I had a close call in more ways than you, now. Some of those close calls were good news, and some of those close calls avoided really bad news by a minute of corrective actions. My point? If we slip rather than permanently fall, it’s always a second chance. Getting it right comes down to knowing genuinely what doesn’t work and doing always what genuinely does work.
The secret of that carpenter and preacher from the plains of Galilee:”As you believe, so shall you become”, he intimated. What did he mean by that. Could he have meant a lifetime of cause, effect and getting the genuine and logical measure of your efforts and persistence however they may be? Honestly, I understand he meant that in the deepest levels when he preached online. If life surpasses us, it is genuinely because we let it, if we win, we caused that too in the sense of knowing where we neglected and doing it again in the right way later.
Indeed, reality comes down to adjustment rather than perfection on the first attempt. If we always got it right all of the time, we would have nothing to earn, do or live. Even God is smart enough to make it interesting for God, and existence is an obstacle course of intriguing games anyway. Earned winning always feels good, but cheated or unearned sure things mostly feel like something is missing. That is the difference that makes the difference. When I think of training and winning for what I actually want, I really love the process in addition to the result and it has to be that way in case you really want something to mean everything to you in a fantastic way.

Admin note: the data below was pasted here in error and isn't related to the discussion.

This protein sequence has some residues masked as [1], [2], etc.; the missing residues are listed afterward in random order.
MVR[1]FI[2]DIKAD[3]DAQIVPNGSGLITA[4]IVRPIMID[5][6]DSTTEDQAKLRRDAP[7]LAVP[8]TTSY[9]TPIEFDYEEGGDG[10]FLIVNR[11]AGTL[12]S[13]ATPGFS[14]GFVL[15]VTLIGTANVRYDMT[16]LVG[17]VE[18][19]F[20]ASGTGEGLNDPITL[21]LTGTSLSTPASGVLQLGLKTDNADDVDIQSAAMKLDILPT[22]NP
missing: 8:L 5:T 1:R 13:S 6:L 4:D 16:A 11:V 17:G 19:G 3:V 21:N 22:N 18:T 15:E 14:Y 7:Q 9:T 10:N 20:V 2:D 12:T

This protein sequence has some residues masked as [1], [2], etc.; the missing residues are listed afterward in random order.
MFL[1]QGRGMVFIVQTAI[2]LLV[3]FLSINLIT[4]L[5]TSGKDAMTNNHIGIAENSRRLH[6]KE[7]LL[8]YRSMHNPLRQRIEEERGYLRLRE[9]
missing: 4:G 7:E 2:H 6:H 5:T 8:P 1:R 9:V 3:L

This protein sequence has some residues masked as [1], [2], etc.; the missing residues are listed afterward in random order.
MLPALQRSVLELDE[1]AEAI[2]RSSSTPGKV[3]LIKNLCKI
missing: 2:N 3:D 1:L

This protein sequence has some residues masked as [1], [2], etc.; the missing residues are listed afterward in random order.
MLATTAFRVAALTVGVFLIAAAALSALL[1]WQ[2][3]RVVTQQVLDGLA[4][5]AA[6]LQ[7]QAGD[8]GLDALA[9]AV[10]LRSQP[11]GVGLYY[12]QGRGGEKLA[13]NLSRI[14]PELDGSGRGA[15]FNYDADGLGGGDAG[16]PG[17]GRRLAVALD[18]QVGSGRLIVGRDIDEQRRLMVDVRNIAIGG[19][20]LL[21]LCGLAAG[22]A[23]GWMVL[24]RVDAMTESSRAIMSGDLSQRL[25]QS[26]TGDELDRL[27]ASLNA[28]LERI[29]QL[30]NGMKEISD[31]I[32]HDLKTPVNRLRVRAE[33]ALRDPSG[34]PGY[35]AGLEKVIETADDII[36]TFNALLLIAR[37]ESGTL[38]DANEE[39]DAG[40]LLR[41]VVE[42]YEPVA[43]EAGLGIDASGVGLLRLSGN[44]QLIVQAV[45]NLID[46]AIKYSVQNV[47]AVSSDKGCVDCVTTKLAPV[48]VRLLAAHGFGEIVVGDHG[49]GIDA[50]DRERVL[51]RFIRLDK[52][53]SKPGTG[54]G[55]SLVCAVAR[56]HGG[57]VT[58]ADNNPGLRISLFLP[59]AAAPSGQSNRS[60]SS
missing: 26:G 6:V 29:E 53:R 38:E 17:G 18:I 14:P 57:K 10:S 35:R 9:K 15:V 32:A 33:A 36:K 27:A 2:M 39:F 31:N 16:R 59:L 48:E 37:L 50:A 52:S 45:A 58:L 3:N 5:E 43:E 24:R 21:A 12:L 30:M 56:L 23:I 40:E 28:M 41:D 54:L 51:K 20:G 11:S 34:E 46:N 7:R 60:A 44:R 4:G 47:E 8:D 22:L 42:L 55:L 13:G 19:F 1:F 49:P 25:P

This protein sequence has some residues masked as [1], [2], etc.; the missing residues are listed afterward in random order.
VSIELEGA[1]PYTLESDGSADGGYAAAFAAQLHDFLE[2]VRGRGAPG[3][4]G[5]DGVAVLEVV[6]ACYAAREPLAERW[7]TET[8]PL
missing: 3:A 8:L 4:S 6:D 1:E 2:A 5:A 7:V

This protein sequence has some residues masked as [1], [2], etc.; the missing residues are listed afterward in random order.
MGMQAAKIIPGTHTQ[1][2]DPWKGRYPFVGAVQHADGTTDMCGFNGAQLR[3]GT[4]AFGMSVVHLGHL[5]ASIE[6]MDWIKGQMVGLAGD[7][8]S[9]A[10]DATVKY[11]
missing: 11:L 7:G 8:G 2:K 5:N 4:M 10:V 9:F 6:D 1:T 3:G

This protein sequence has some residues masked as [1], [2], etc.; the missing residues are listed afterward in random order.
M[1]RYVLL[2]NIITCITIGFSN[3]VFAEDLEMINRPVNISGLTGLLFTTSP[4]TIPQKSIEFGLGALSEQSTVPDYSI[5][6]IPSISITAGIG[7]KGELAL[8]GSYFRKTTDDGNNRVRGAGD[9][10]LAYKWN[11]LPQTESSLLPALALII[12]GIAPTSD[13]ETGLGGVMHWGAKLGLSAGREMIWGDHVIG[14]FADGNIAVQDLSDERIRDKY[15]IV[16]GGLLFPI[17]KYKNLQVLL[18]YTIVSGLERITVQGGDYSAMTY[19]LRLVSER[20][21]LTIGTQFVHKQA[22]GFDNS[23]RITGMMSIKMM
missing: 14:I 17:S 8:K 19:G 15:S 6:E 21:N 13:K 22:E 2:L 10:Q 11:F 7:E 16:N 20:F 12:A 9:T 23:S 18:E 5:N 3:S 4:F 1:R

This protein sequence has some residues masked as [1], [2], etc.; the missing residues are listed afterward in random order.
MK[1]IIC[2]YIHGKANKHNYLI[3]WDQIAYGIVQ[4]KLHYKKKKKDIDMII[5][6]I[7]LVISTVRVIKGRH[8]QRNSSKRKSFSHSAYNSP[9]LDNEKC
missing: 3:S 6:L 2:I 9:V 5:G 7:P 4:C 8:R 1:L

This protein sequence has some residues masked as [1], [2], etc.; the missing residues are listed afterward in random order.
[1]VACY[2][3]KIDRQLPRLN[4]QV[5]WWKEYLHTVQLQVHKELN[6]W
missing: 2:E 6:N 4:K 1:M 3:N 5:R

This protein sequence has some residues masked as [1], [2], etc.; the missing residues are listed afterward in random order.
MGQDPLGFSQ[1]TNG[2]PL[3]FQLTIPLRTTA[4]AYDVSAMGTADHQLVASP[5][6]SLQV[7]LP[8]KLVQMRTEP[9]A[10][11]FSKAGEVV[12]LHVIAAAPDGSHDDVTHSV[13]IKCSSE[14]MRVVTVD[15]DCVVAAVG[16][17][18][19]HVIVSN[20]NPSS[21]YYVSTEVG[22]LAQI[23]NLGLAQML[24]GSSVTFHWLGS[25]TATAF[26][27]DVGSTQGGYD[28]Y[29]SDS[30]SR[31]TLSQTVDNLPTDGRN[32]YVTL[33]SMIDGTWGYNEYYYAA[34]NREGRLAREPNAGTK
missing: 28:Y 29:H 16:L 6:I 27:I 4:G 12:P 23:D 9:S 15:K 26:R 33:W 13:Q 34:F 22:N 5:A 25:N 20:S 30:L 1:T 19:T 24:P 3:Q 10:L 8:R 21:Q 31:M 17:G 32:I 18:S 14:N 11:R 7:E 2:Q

I recall this old film called”Click” about a man played by actor Adam Sandler that used a remote control to skip the”bad parts” of his lifetime only to finally discover that he missed his entire life. Although it seemed like a”dumb, little metaphor” of a movie, I get the message today. For things to mean anything to us, we have to love the process as well as the outcome. I get it, and I hope you do too.
I may use the quote “We all love to win, but who love to train?” a lot coined by Mark Spitz of the 1972 Olympic Games in Munich. But, face it, to achieve everything, you must love the process in addition to the results.
Now, I do not mean strive overtly for perfection, but I do mean perfection stems from enjoying the process as well as enjoying the end achievements from the process too, and doing what you love to do always,”warts”, challenges, and all, in addition to the enjoyable points.